4. Hi, I'm in my second semester as a Ph.D. student in Comparative Literature. I know some people might think that it's too early for me to start worrying about what to do to get hired, others might be thinking that it's never too early, others might be saying "you're a comparative lit. major, there are no jobs" lol, but please just stick with me a moment. I'm looking for advice on how I can become a more competitive applicant when applying for assistant professor jobs (and similar jobs) after I finish my Ph.D. I'm technically first-generation college student (my parents dropped out of college, and my much older sister went to college later through a continuing studies program and received a masters online. However, she doesn't work in academia) so I'm pretty lost here about how all of this works and what's attractive to universities. I'm trying to figure out what I can do to stand out. I've been told that I should go to conferences, so I applied to two and got accepted. Are conferences helpful or do you feel like it doesn't make much of a difference? Should I try publishing more? Researching (you know, outside of my future dissertation work)? If so, how do I start approaching professors or institutions, in general, to start doing that? After graduation, should I apply to a post-doc program? If so, do you know of any stand out ones that I should aim for or even what people look for when hiring post-docs or do you just feel like post-docs are unnecessary? My fellowship requires me to teach one semester gratis. Should I attempt at teaching more? Older students in my department have suggested getting a masters in another department (i.e. English, French, Anthropology, Theatre, etc.) to further diversify myself and make more valuable connections, but I'm not sure if tagging on another year or two to finish another degree for the sake of networking is that beneficial especially when comparative literature programs require you to take courses outside of your department anyway. Should I start building more experiences outside of academia (In undergrad, I was an EIC of a publication for a year, I've also worked in publishing, tutoring, mentoring, and led a social justice/community service non-profit organization for a year, and I minored and worked in social media for a bit-- should I keep doing more things like that in grad school or is it time to refocus and just build on one or two things?) If I sound really young, lost, and a little overwhelmed, it's because I am. I graduated from a private university with a degree in English (writing) in three years and was accepted straight-way into this Ph.D. program when I was 20 going on 21 years old. My program requires 48-course credits, after this semester (I entered in Fall 2017 right now I'm in Spring 2018 semester) I would have 24 credits so I'm approaching that halfway mark with my coursework (I probably need to slow down a bit, but I can't hold a job on this fellowship minus departmental related research/internships relevant to my career so I don't have anything really going on at the moment). I'm required to take a minimum 9 credits Fall/Spring each and a minimum 6 credits in the summer so I'll be at 30 credits when the Fall 2018 semester commences. I'm not at a prestigious ivy league school; I'm in a very small program at a pretty large public university. I don't feel like me being young with a good fellowship is enough to really stand out. So if anyone knows about ways I can further build my CV and experiences to become a better applicant for future jobs, that info would be greatly appreciated. Thanks in advance!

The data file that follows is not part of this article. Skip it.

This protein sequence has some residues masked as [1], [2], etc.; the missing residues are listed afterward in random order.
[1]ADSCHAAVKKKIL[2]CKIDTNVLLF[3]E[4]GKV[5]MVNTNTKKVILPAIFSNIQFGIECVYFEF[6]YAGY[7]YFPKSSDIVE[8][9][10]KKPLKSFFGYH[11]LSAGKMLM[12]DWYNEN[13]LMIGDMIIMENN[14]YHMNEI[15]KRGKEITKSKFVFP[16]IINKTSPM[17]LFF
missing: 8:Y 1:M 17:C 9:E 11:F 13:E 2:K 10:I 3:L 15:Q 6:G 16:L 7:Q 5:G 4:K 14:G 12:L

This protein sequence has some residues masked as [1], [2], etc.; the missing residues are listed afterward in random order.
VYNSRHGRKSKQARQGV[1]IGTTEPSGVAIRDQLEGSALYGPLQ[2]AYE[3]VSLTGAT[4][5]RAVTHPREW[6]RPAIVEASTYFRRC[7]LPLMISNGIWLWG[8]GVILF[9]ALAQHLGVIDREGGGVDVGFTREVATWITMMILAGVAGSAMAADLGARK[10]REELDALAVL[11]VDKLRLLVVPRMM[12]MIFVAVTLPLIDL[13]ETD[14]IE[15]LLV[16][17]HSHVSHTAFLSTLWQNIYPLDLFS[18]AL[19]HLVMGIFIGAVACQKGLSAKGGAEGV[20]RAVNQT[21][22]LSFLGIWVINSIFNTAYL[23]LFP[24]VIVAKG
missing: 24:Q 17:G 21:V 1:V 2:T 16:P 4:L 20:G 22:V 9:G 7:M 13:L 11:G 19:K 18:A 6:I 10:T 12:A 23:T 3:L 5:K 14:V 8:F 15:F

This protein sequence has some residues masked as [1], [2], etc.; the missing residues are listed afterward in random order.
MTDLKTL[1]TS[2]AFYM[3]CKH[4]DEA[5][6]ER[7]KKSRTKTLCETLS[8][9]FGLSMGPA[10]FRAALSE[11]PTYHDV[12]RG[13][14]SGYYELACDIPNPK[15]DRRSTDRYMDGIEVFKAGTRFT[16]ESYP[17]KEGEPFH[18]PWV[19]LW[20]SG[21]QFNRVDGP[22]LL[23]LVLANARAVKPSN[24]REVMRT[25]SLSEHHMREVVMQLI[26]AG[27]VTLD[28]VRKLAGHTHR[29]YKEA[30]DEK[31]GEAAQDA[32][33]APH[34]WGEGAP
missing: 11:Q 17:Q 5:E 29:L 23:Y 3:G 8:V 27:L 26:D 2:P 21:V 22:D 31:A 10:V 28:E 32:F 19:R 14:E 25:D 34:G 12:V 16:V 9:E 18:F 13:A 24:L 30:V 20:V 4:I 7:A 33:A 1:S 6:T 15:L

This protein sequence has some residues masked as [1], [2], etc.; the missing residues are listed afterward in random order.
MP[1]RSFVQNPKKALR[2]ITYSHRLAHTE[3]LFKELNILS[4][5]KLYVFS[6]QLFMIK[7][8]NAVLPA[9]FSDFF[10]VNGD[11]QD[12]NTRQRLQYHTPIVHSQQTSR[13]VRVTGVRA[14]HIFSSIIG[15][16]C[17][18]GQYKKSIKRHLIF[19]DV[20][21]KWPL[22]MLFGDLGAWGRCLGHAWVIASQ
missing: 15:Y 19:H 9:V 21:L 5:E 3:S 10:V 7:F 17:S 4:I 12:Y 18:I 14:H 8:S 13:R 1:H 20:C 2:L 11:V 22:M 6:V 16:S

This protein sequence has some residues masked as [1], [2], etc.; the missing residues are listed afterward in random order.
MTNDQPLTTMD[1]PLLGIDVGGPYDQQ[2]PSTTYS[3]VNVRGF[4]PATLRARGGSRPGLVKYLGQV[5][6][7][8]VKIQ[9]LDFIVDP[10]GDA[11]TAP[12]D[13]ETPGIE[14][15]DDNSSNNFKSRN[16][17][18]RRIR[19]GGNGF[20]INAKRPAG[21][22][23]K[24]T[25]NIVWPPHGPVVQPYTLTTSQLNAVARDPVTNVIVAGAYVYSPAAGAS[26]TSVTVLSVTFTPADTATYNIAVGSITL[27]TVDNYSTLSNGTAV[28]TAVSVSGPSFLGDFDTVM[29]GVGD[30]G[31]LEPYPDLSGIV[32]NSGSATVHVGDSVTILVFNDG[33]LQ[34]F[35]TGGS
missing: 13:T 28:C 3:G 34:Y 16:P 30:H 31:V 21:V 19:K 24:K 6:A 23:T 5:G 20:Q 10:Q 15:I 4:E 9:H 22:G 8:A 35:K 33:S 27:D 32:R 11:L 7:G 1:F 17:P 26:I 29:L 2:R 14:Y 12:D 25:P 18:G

5. Hello. I'm trying to see if I can get research experience somewhere in the world. Does anyone here know about a website where I can find paid internship opportunities for students from any country? I have already checked the ACS' website but most of them, if not all, are for US students. Thank you in advance.